Friday, 23 March 2018

Kurt Elling - The Questions, album review

Intoning Love and Light in Answering

The signature singing of Elling is as ever on this latest underpinned by the empathy of delivery in songs whose lyrics have universal meanings, for him as performer and us as listeners, and the tone throughout is that equal combination of aural resonance and personal understanding as well as interpretation.

Bob Dylan’s A Hard Rain’s A-Gonna Fall is such a distinctive beginning, and here Elling accentuates the poetry in that lyric by the individual pacing and pronouncement of each line,

Oh, where have you been, my blue-eyed son?
Oh, where have you been, my darling young one?
I've stumbled on the side of twelve misty mountains
I've walked and I've crawled on six crooked highways
I've stepped in the middle of seven sad forests
I've been out in front of a dozen dead oceans
I've been ten thousand miles in the mouth of a graveyard

quite different to how he frames Paul Simon’s American Tune [not his first recording of this] with a grander and glorious embrace – both songs covered with vocal and felt brilliance.

His rendition of Peter Gabriel’s Washing of the Water takes on a gospel tone and delivery, and by now we also understand how these songs are the questions of the album’s title, questions asked before – clearly by this selection – but represented as poignantly relevant yet still unanswered today.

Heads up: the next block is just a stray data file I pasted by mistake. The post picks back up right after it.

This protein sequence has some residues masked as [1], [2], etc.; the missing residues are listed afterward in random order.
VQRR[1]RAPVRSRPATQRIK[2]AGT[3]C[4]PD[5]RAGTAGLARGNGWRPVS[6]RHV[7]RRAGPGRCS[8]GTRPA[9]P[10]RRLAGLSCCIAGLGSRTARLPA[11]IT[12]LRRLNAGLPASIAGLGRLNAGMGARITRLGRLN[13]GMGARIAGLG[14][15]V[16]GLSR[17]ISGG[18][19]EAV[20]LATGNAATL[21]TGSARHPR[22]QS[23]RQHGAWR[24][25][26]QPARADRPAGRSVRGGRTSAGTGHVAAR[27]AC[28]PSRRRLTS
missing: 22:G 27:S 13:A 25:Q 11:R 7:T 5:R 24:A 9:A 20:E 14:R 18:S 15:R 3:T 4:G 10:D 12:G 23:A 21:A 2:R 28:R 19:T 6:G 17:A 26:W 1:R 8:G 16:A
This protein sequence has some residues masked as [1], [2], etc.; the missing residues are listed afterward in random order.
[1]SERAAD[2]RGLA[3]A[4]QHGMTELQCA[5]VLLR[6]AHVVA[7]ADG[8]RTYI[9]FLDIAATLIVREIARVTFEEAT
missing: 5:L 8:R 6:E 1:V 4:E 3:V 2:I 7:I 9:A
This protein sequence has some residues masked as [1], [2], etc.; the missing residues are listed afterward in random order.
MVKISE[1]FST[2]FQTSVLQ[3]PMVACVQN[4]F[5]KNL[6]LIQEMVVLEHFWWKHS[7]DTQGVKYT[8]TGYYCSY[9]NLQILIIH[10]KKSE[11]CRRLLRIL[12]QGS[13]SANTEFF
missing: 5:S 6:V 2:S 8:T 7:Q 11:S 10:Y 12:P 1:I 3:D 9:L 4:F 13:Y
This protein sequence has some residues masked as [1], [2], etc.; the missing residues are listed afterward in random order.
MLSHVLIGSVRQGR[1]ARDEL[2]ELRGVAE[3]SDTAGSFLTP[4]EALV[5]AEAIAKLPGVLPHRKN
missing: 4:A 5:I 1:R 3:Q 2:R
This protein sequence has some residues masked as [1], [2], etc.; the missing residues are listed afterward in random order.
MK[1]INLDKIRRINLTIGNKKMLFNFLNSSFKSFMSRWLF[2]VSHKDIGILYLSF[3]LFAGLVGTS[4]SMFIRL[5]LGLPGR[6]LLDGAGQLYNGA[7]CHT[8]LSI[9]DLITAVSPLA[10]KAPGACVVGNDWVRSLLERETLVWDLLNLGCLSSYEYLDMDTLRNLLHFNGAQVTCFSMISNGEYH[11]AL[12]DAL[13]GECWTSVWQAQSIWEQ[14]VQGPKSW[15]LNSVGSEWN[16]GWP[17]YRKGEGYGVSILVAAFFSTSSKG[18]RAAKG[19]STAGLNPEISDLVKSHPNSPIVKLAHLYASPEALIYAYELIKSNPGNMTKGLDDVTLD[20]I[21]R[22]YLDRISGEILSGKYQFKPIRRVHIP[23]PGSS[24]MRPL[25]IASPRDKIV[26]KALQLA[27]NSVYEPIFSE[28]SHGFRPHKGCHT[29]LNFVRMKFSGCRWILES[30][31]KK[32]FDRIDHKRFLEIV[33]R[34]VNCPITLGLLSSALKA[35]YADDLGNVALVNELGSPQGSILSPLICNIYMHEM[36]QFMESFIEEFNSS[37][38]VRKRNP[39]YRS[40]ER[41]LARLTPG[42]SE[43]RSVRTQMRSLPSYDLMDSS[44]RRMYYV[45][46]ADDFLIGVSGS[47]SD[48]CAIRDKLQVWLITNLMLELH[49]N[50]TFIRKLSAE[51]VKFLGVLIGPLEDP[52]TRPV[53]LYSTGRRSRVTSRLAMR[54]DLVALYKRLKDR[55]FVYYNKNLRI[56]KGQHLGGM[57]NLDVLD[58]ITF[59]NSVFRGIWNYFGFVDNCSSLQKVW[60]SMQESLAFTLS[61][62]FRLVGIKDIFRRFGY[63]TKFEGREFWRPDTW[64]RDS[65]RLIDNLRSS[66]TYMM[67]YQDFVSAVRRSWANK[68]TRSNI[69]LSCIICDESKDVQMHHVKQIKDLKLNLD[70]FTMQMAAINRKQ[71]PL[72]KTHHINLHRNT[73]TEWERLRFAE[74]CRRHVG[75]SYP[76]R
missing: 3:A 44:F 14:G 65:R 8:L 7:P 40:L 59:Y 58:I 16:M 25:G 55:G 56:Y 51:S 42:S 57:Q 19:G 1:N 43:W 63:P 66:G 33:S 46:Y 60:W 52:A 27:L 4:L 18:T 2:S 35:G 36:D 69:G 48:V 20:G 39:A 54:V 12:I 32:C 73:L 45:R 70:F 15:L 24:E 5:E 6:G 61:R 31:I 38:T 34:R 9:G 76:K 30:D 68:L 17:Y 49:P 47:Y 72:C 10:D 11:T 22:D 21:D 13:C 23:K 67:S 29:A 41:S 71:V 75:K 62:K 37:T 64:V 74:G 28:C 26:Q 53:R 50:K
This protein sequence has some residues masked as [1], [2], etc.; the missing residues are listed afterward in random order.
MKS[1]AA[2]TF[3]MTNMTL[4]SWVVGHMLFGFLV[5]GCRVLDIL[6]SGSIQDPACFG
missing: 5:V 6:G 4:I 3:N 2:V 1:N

The musicianship is as sterling as ever on an Elling recording, Branford Marsalis playing sax on two tracks, sweet soprano on I Have Dreamed; John McLean providing a neat guitar break on A Secret in Three Views; Marquis Hill blowing a meditative trumpet on Endless Lawns, where all things are changed and we look for what few certainties remain in life, hopefully in love/in light as Elling intones/chants beautifully at the song’s close.

This is me after a first listen – how wonderful to know I’ll be here again throughout the day.

Tuesday, 20 March 2018

Bathroom Music

Earthless - Black Heaven, album review

Radar Alert

With echoes of Amboy Dukes [pre redneckness to detract from the music] and Grand Funk Railroad in and among the more generic reflections of heavy metal, this is a fine heavy rock album. Some of those ancestor sounds are in the occasional harmony vocals – not that this is unusual in heavy rock – but I just hear it, perhaps because I want to, looking for something a little different, not that it has to be. Otherwise, it is riff-driven, like Electric Flame, and in all there is much scorching guitar work by Isaiah Mitchell, and plenty of wah-wah [listen to the brisk Volt Rush for some real fire] – the drumming is dynamite. And the title track is over eight minutes of instrumental bliss.

From what I have read, this is a significant shift from their previous as a band and may alienate many fans. I wouldn’t know. Perhaps because it taps into a kind of rock I like, as hinted above with my precursor radar, I am impressed with the songwriting, singing and playing, especially that guitar gusto. Closer Sudden End again has some melodic vocal harmony in the chorus, setting up the sweet guitar soloing.

Saturday, 17 March 2018

Rafael Anton Irisarri - two albums: Midnight Colours; Sirimiri

Stream of Consciousness